In this study, we have established a novel behavioral paradigm in which flies are housed in a 7in x 7in x 1.5in open field with water and food provided. Within the glass chamber, we diffuse and change the light to simulate the day/night transition and control the temperature and air pressure to simulate different weather conditions. Flies are free to move anywhere they choose, including walking, flying, and interacting with other males and females.
There are three main challenges for our fly tracking problem: (1) the contrast between the flies and their surrounding background is low, making the automatic object detection hard; (2) the size of a fly (around 3 ~ 6 pixels) is small and the appearances of flies are very similar to each other, so we cannot extract rich feature descriptors on flies to build distinctive object models, making the appearance-based object tracking methods unsuitable here; (3) the flies can fly as fast as 1.7 meters/second, or 30 pixels/second in videos captured by a 120fps video camera with the resolution of 480 X 848 pixels. The motion blur caused by fast-motion makes the object detection hard. Furthermore, the displacement of a fast-moving fly between two consecutive frames is 5 or 10 times of its object size, challenging the data-association-based tracking methods that relies on good object detection performance and continuous motion.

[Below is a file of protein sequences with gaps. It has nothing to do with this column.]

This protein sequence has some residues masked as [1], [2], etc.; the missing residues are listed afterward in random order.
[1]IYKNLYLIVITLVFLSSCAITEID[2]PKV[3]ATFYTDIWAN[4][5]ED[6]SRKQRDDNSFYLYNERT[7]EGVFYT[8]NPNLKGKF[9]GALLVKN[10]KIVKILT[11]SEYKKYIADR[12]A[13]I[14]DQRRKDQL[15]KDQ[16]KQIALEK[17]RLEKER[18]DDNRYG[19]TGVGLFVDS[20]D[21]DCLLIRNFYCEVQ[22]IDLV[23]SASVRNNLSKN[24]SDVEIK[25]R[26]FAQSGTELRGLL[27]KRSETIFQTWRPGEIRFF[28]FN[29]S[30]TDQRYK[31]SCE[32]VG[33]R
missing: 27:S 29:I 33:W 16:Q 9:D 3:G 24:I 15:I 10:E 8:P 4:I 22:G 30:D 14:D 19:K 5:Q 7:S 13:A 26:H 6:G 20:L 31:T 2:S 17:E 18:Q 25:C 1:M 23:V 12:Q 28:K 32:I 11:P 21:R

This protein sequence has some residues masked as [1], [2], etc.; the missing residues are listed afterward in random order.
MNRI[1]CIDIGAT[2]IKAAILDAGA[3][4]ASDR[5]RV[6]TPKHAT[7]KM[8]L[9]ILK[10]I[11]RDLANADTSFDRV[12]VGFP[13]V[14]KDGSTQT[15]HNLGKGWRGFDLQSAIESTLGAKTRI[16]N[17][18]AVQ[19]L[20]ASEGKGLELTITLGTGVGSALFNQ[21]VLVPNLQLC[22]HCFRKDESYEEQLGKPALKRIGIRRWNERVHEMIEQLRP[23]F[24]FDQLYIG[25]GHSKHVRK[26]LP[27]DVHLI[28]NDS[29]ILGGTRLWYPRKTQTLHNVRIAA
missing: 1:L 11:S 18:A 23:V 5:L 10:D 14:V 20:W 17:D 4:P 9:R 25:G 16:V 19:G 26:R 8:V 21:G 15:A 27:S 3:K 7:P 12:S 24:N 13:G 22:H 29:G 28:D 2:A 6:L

A 30-minutes video (120fps, 480*848 pixels) is about 3G. We crop and
downsize two short clips from it below for the demonstration:
(right-click images for downloading videos. It may take a while for downloading if your internet is slow.)
Clip 1: 16 seconds (23M)
Clip 1: 25 seconds (34M)